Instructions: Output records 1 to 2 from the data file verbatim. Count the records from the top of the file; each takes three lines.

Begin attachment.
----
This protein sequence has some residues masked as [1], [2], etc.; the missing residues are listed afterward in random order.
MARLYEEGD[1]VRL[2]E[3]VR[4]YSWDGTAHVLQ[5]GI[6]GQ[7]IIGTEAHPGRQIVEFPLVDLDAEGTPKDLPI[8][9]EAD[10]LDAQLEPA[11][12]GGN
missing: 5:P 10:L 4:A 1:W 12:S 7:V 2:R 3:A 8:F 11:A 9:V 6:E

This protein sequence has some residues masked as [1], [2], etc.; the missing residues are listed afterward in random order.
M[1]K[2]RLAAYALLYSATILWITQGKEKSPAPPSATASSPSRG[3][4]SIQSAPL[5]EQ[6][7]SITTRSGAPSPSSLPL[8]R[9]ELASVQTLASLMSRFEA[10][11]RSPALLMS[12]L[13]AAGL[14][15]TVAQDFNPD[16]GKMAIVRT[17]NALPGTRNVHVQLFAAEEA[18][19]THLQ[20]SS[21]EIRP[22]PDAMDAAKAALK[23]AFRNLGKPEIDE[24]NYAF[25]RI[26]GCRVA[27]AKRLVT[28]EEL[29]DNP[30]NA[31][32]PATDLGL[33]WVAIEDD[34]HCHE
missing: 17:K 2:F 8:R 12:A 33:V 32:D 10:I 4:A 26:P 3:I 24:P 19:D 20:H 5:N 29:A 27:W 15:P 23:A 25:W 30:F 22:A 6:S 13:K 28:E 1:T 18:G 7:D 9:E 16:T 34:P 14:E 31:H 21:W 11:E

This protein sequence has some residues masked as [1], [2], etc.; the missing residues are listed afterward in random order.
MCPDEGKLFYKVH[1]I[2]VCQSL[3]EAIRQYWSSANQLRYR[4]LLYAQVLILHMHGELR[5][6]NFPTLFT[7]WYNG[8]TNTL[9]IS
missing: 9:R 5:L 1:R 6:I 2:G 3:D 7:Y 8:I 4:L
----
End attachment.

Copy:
This protein sequence has some residues masked as [1], [2], etc.; the missing residues are listed afterward in random order.
MARLYEEGD[1]VRL[2]E[3]VR[4]YSWDGTAHVLQ[5]GI[6]GQ[7]IIGTEAHPGRQIVEFPLVDLDAEGTPKDLPI[8][9]EAD[10]LDAQLEPA[11][12]GGN
missing: 5:P 10:L 4:A 1:W 12:S 7:V 2:R 3:A 8:F 11:A 9:V 6:E

This protein sequence has some residues masked as [1], [2], etc.; the missing residues are listed afterward in random order.
M[1]K[2]RLAAYALLYSATILWITQGKEKSPAPPSATASSPSRG[3][4]SIQSAPL[5]EQ[6][7]SITTRSGAPSPSSLPL[8]R[9]ELASVQTLASLMSRFEA[10][11]RSPALLMS[12]L[13]AAGL[14][15]TVAQDFNPD[16]GKMAIVRT[17]NALPGTRNVHVQLFAAEEA[18][19]THLQ[20]SS[21]EIRP[22]PDAMDAAKAALK[23]AFRNLGKPEIDE[24]NYAF[25]RI[26]GCRVA[27]AKRLVT[28]EEL[29]DNP[30]NA[31][32]PATDLGL[33]WVAIEDD[34]HCHE
missing: 17:K 2:F 8:R 12:A 33:V 32:D 10:I 4:A 26:P 3:I 24:P 19:D 20:H 5:N 29:A 27:W 15:P 23:A 25:W 30:F 22:A 6:S 13:K 28:E 1:T 18:G 7:D 9:E 16:T 34:P 14:E 31:H 21:W 11:E